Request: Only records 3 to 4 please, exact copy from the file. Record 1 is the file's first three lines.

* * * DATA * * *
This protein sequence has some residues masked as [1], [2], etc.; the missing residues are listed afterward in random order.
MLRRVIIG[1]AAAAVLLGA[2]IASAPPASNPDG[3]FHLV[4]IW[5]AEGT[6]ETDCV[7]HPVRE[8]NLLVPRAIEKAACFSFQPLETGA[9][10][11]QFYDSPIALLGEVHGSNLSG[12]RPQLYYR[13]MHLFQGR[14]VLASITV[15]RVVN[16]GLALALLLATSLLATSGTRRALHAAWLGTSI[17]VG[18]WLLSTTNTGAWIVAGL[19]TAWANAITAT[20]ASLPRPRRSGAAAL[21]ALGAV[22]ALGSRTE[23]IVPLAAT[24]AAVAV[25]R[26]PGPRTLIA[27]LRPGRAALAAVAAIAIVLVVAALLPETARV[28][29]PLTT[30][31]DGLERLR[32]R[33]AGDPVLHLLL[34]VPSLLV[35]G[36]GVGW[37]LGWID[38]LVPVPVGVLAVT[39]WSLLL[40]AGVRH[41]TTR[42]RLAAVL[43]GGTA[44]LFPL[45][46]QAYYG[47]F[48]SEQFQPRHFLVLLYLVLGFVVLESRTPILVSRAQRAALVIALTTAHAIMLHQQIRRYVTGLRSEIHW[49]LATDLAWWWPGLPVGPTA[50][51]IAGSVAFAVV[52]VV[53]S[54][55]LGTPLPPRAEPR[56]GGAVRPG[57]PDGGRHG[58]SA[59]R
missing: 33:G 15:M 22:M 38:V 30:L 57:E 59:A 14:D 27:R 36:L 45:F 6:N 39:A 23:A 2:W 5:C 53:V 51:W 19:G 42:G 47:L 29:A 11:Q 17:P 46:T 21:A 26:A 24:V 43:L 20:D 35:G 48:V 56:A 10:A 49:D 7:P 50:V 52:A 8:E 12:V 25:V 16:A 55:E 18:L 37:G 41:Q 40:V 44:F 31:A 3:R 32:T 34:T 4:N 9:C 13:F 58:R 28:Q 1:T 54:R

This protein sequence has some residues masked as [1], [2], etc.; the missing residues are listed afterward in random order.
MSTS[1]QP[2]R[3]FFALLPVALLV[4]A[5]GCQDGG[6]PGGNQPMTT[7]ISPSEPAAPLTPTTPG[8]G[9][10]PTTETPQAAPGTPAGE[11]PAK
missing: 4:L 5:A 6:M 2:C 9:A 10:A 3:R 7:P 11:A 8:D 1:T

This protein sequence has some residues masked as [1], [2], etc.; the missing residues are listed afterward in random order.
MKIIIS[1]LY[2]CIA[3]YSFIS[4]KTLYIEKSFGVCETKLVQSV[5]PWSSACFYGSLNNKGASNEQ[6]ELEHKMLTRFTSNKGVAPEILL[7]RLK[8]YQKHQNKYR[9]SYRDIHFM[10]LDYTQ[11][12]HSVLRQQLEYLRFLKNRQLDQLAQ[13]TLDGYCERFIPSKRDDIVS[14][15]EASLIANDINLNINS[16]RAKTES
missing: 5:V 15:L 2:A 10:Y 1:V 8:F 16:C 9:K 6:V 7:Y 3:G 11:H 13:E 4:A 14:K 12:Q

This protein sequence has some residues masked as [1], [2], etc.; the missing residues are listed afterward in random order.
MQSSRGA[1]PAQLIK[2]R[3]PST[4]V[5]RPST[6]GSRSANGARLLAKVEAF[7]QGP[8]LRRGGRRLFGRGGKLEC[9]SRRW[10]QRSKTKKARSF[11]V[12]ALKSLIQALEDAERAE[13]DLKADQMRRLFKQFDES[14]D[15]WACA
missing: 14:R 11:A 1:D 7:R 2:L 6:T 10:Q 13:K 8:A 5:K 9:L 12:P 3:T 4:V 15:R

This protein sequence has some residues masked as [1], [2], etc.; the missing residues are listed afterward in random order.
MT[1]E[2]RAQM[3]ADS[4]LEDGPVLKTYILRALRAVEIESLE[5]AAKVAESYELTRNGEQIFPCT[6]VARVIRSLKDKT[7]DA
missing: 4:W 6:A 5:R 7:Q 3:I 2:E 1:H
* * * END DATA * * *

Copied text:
This protein sequence has some residues masked as [1], [2], etc.; the missing residues are listed afterward in random order.
MKIIIS[1]LY[2]CIA[3]YSFIS[4]KTLYIEKSFGVCETKLVQSV[5]PWSSACFYGSLNNKGASNEQ[6]ELEHKMLTRFTSNKGVAPEILL[7]RLK[8]YQKHQNKYR[9]SYRDIHFM[10]LDYTQ[11][12]HSVLRQQLEYLRFLKNRQLDQLAQ[13]TLDGYCERFIPSKRDDIVS[14][15]EASLIANDINLNINS[16]RAKTES
missing: 5:V 15:L 2:A 10:Y 1:V 8:F 16:C 9:K 6:V 7:Y 3:G 11:H 13:E 4:A 14:K 12:Q

This protein sequence has some residues masked as [1], [2], etc.; the missing residues are listed afterward in random order.
MQSSRGA[1]PAQLIK[2]R[3]PST[4]V[5]RPST[6]GSRSANGARLLAKVEAF[7]QGP[8]LRRGGRRLFGRGGKLEC[9]SRRW[10]QRSKTKKARSF[11]V[12]ALKSLIQALEDAERAE[13]DLKADQMRRLFKQFDES[14]D[15]WACA
missing: 14:R 11:A 1:D 7:R 2:L 6:T 10:Q 13:K 8:A 5:K 9:L 12:P 3:T 4:V 15:R